Pinching a plant is a method of pruning back growth to achieve some other more desirable end, such as bushier branching-out, additional flowering or strengthening a main stem instead of allowing side shoots to grow. Pinching back can be accomplished as simply as it sounds, by literally pinching off the unwanted shoot between the fingernails of your thumb and forefinger. Narrow pruners or pointed scissors can also be used to pinch back your plants.
Pinch back mum plants early in the season, when they are about 6 inches tall, by removing between 1/2 inch and 1 inch of the end of each stem with your fingers or small scissors, cutting back to just above where a leaf meets the stem. Side branches will form at each spot where you pinched the mum stems. When these side stems get to be about 6 inches long, pinch each of them back, too, to make your mums extra bushy and produce more flowers, advises the Purdue Extension. Asters, phlox, sedum, artemesia and veronica can also be pinched back like mums for denser blooms, suggests the University of Illinois Extension.
Annual Flowers and Houseplants
Many types of annual flowers as well as houseplants grown for foliage will benefit from being pinched back to encourage full growth of side-shoots. For example, pinching back the main tips of grandiflora and multiflora petunias when they are about 6 inches high encourages side-shoots and more blooms, according to the University of Minnesota Extension. Promptly pinch off dead flowers along with the stem beneath them down to the next leaf juncture on most annuals to encourage prompt re-blooming. Leggy houseplants such as philodendrons benefit from pinching back the emerging tips of new growth at the end of long stems to encourage side branches to fill in.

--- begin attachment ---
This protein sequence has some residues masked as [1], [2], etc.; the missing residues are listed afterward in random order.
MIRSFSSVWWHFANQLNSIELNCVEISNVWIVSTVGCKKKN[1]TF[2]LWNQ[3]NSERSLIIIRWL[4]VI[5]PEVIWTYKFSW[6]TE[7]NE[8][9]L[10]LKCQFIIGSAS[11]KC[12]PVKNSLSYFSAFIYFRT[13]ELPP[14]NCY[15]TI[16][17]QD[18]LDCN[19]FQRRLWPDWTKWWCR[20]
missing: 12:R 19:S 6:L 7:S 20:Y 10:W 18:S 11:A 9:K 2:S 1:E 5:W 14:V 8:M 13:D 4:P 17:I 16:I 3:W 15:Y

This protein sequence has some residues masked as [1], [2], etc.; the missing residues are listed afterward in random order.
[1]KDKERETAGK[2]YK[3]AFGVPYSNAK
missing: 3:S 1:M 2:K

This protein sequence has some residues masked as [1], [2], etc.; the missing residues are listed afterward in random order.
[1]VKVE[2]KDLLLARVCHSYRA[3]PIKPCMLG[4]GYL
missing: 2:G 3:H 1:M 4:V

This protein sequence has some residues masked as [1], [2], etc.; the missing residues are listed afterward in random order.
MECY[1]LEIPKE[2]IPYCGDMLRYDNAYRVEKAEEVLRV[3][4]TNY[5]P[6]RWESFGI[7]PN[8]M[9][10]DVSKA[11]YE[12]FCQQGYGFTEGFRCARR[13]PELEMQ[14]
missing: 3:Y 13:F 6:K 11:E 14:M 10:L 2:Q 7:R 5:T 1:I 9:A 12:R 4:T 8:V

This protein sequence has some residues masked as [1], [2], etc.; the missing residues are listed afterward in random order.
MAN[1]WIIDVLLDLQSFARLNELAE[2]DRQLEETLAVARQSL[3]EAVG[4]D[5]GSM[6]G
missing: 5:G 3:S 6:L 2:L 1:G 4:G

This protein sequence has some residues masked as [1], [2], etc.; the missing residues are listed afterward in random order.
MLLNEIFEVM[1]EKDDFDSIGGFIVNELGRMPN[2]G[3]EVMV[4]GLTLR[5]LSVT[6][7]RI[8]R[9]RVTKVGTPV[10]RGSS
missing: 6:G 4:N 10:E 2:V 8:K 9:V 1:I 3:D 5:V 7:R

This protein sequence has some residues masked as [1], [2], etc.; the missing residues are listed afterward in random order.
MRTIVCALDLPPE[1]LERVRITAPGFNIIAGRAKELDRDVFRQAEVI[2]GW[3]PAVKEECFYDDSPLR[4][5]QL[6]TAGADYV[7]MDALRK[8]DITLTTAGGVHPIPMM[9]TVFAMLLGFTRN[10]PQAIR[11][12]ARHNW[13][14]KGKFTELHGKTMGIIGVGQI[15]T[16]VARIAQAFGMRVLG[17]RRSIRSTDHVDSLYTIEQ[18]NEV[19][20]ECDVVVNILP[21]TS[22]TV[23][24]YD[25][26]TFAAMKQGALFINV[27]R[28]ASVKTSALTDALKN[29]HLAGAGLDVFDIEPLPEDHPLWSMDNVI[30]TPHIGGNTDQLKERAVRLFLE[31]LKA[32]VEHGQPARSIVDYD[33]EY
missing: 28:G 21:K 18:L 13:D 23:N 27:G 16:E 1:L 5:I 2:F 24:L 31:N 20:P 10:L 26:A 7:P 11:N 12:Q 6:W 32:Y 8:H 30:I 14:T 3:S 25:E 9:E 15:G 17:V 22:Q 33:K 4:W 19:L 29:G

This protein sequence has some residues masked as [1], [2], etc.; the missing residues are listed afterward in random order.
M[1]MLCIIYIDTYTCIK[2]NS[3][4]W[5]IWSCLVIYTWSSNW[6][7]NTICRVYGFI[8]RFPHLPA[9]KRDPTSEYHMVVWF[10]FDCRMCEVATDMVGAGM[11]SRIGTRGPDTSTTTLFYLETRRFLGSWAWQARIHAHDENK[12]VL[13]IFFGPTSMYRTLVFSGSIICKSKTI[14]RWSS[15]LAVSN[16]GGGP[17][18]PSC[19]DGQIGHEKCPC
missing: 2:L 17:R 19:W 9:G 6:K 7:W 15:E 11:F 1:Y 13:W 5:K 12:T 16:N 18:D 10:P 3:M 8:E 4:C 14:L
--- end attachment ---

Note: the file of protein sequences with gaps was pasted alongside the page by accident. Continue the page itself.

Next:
Pinching a tomato plant means the opposite of pinching back most flowering plants. Instead of pinching back the main stem to force side-shoots and make the plant bushier, pinch out the side-shoots to encourage stronger growth of the main stem. This will encourage larger, earlier fruit, according to the East Texas Gardening experts at Texas A&M University. You can also pinch back new growth on the main stem after it has set four clumps of flowers, so that the plant puts its energy into growing and ripening tomatoes rather than new vegetative growth.
Pinching back herb plants such as basil, thyme and sage makes the plants grow more thickly, and also gives you a harvest of the most flavorful new growth tips for use in cooking. Follow the plant's natural shape when deciding how far back to pinch the stems, advises the Herb Companion. Pinch off all the flower heads if the herb plant has started flowering, and take each stem back to just above a spot where leaves are attached. Some herb stems get woody, so using a small pair of sharp scissors rather than your fingertips can be helpful. Pinching back half of a clump of lavender or bee balm before flowering will also spread the blooms over a longer period of time.
- Purdue Extension; Pinch Your Mums; B. Rosie Lerner; June 2, 2005
- University of Illinois Extension; Pinching and Pruning--A Perennial Primer; Sandra Mason; April 27, 2006
- University of Minnesota Extension; Growing Petunias; Deborah Brown; 2001
- East Texas Gardening: Tomatoes Til Frost
- Herb Companion: The Art of Pinching; Barbara Pleasant; June/July 2004
- Photo Credit Martin Poole/Digital Vision/Getty Images
How to Pinch Back Plants to Make Them Branch Out
Pruning plants keeps them tidy, promotes good air circulation to mitigate disease, provides cuttings to propagate more plants and makes some plants...